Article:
Antiques go in and out of fashion, antique office desks, for example, became less popular when computer technology eclipsed more traditional writing methods. These charming desks became obsolete in the modern age, as the necessity to store stationery and paperwork became less important and large desktop computers needed space.
Antique Desk gracing an elegant hallway
But today, with cumbersome desktop-PCs largely replaced by compact laptops and tablets, antique desks are very much back in vogue, gracing the rooms of many stylish modern homes. For the office they are the perfect place to keep your MacBook, tablets and other electronic devices. While in hallways they make very stylish places to store and display treasured possessions. A versatile piece, it has become a must have item once again. The obvious beauty, quality and functionality of these desks has been rediscovered and appreciated by a new generation.
A British Colonial Teakwood Roll Top Desk
Take for example the roll top desk. It has been around since the 1800's. With all the storage space within the desk it became a very popular item, packed with cubbyholes, letter boxes, shelving and drawers all in one desk. The defining feature is the roll down top that covers the desk area and locks the drawers. This cover is made of a series of slats that smoothly roll along a s-frame in a sloping curve from the top of the desk to the desktop.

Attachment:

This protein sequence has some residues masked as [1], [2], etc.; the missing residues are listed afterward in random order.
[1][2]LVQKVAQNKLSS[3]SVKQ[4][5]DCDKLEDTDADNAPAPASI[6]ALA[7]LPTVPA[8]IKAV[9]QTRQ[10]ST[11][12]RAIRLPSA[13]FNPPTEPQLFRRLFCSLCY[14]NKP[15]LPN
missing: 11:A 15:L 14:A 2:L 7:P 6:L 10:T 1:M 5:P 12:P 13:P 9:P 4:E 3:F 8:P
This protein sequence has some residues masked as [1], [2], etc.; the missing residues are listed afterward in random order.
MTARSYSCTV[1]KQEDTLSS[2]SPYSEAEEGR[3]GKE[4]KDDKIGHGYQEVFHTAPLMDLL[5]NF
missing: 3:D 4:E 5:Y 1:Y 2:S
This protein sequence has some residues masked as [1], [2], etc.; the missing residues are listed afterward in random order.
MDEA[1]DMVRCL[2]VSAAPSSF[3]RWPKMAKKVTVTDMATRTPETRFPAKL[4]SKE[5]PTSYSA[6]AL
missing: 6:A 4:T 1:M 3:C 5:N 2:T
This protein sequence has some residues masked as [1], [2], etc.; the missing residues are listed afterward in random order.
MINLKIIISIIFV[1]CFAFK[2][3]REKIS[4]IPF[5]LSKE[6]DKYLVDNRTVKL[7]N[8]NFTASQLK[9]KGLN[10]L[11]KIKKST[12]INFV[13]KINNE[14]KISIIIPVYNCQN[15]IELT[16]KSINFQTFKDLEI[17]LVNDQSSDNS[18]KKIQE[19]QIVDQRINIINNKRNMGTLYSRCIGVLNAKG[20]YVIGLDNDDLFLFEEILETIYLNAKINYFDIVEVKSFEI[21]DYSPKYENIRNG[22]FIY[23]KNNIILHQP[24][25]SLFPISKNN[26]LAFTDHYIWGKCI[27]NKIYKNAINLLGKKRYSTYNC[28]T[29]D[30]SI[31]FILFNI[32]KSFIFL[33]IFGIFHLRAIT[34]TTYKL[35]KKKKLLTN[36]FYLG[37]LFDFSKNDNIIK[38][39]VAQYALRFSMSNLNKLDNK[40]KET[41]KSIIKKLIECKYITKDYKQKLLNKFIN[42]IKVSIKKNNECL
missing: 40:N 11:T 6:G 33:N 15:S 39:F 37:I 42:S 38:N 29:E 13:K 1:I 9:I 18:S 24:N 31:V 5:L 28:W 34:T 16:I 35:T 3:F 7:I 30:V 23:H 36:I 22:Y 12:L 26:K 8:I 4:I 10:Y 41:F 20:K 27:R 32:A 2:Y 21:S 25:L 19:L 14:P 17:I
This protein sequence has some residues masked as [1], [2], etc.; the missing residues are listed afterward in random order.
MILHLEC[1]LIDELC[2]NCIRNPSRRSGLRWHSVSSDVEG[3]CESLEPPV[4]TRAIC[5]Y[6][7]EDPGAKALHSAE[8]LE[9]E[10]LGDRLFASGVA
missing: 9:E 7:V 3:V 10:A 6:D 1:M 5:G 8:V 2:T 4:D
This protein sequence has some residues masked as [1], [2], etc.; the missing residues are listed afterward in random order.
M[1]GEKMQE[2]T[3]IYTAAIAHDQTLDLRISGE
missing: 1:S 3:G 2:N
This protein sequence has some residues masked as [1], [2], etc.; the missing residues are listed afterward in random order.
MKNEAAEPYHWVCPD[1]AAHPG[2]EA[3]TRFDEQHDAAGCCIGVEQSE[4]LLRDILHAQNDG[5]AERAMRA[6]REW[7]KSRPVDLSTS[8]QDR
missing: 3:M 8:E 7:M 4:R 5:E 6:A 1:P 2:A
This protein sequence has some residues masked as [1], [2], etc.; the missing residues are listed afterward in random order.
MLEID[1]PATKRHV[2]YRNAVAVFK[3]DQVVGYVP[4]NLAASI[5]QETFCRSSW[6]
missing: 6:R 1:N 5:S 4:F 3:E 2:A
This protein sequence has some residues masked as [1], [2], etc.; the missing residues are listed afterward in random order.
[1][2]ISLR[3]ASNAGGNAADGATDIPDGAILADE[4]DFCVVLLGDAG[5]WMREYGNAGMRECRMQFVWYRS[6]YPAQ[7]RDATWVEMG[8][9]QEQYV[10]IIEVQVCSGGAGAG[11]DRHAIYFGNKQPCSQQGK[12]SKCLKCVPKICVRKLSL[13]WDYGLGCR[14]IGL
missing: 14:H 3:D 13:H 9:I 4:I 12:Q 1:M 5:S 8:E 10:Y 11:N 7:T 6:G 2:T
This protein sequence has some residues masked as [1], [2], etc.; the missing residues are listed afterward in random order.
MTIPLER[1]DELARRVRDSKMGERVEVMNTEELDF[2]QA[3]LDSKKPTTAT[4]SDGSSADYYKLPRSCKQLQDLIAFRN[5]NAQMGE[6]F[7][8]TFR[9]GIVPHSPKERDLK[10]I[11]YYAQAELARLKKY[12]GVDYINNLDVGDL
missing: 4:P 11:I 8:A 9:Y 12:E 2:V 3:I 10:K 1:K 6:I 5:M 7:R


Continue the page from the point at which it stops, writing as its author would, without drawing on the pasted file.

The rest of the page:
The roll top was the preferred type of desk in the centers of British colonial administration in India; Calcutta, Bombay and Madras. And although it was produced in larger numbers at the end of the 19th century and of varying levels of quality, this kind of desk is still popular at the antique market.
An intriguing feature that some of these desks have is the secret drawers. These were ingeniously constructed, and every cabinetmaker had their own methods of making them. Sometimes a whole section of pigeon holes will come out, either to disclose a drawer at the back or a partition can be opened by a secret spring. The carved pilasters which ornamented the sides of the center pigeon hole often concealed a narrow space for papers, but as this method became too well known new ways of constructing secret spaces had to be found.
A Portuguese Colonial Roll Top Desk with Secret Compartments.
The roll top desk continues to be a functional yet stylish piece of furniture in many homes and businesses. It offers us a bit of the past while being useful in the present.